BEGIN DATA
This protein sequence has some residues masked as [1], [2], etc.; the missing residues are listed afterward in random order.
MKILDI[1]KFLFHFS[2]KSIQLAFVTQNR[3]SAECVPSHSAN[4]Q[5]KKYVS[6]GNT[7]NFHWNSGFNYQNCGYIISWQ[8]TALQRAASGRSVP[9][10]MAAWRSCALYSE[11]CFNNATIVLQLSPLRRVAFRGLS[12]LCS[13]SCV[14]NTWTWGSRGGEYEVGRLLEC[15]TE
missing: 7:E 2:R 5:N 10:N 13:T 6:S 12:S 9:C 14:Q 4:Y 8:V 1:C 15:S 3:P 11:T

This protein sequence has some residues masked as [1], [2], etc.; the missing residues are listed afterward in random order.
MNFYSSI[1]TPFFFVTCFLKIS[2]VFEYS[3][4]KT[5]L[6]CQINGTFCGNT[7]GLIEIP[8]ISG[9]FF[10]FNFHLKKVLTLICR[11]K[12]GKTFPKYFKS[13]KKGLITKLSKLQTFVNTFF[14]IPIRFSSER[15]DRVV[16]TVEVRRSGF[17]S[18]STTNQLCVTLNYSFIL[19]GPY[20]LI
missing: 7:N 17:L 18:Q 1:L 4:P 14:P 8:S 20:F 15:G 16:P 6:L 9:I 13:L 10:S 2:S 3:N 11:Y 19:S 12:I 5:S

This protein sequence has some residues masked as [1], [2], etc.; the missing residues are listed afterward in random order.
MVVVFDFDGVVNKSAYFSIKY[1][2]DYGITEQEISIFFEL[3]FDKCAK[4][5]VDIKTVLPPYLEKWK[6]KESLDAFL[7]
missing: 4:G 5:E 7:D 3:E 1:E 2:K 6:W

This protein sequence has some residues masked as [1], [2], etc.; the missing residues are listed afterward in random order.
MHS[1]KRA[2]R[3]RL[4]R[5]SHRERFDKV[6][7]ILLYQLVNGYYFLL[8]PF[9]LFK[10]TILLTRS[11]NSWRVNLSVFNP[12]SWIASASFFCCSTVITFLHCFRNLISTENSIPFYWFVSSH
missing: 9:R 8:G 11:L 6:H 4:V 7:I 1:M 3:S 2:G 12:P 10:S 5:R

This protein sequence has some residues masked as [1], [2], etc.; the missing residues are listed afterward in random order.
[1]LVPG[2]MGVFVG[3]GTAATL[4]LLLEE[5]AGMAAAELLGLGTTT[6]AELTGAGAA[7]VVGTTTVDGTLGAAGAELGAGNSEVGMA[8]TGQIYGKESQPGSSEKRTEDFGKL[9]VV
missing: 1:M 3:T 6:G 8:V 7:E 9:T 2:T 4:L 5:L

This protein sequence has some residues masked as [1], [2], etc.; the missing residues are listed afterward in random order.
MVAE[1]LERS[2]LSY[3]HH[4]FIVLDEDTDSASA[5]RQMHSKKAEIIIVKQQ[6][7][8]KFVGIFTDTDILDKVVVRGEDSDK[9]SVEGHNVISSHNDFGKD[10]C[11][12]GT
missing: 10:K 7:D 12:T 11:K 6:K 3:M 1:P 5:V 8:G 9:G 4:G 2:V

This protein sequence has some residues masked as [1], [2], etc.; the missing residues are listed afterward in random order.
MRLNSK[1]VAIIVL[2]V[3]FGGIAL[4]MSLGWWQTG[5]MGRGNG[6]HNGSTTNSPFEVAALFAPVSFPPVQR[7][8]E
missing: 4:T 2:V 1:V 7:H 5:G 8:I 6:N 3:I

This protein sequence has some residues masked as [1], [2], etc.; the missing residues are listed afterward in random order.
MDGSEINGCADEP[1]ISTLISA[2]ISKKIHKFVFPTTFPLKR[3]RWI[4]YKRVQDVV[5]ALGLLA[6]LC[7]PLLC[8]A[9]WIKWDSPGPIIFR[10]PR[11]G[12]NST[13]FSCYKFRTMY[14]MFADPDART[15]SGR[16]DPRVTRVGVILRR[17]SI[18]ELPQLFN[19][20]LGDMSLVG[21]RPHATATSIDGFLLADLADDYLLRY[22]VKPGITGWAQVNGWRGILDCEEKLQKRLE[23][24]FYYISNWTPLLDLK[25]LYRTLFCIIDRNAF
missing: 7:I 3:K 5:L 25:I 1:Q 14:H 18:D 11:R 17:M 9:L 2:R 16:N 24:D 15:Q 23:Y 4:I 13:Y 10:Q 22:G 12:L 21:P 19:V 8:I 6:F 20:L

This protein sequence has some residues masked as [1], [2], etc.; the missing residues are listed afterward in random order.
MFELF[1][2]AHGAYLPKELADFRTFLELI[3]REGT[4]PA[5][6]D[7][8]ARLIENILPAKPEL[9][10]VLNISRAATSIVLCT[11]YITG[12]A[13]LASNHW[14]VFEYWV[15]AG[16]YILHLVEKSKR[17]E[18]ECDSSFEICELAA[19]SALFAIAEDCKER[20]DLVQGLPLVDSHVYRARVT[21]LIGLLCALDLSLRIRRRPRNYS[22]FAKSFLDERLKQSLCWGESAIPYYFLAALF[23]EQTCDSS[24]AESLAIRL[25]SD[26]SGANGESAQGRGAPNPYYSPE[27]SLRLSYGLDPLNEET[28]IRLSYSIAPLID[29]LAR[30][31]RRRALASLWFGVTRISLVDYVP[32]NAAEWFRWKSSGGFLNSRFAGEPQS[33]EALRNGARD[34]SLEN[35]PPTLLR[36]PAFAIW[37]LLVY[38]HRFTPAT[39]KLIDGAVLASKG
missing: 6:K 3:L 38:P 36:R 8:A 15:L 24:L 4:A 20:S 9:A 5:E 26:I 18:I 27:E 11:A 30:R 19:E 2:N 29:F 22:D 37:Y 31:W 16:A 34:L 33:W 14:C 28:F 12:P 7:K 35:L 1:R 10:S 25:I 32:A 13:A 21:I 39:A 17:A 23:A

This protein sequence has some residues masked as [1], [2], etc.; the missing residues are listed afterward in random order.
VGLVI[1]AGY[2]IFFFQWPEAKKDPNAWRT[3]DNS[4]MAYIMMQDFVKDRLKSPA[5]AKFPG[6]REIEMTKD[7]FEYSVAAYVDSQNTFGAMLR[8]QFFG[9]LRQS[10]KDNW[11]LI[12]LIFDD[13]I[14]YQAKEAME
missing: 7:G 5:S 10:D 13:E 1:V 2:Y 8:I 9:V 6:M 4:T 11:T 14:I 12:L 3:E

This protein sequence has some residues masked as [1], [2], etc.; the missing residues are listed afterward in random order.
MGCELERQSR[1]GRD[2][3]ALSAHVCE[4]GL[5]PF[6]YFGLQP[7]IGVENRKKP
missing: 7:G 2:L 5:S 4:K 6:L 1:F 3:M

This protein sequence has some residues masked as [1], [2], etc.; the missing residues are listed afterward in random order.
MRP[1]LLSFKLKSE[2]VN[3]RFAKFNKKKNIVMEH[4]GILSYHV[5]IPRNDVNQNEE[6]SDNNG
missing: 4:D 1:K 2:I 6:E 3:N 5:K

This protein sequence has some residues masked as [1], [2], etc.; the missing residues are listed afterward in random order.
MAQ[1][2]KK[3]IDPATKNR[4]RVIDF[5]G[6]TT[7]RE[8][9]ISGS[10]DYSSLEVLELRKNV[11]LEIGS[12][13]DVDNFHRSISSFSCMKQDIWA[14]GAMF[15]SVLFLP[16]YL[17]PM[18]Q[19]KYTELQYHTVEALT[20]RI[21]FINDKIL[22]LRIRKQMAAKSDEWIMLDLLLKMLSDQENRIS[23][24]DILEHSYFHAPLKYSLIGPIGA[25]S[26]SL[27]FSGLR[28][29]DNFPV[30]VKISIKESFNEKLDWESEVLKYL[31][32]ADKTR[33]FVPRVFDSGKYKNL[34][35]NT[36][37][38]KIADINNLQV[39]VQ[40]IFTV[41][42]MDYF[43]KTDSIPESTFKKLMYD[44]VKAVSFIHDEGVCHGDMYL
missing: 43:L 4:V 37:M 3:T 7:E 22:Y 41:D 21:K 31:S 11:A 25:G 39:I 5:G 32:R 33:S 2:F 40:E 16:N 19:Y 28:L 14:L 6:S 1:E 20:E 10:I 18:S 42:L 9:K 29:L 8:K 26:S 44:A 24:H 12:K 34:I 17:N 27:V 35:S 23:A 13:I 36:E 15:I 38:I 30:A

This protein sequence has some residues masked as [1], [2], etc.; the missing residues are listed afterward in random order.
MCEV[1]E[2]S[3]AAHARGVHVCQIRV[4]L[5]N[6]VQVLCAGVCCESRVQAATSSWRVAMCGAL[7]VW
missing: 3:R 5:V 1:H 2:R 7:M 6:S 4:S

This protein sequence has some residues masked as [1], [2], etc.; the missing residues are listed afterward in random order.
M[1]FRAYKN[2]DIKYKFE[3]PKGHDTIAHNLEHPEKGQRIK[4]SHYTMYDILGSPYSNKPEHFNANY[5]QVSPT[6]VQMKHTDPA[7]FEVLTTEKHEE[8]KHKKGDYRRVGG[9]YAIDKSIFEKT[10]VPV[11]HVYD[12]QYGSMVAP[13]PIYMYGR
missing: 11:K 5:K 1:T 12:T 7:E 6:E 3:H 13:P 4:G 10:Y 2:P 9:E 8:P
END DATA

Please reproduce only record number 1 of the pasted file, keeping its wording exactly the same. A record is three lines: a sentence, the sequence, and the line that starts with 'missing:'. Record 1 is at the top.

This protein sequence has some residues masked as [1], [2], etc.; the missing residues are listed afterward in random order.
MKILDI[1]KFLFHFS[2]KSIQLAFVTQNR[3]SAECVPSHSAN[4]Q[5]KKYVS[6]GNT[7]NFHWNSGFNYQNCGYIISWQ[8]TALQRAASGRSVP[9][10]MAAWRSCALYSE[11]CFNNATIVLQLSPLRRVAFRGLS[12]LCS[13]SCV[14]NTWTWGSRGGEYEVGRLLEC[15]TE
missing: 7:E 2:R 5:N 10:N 13:T 6:S 12:S 9:C 14:Q 4:Y 8:V 1:C 15:S 3:P 11:T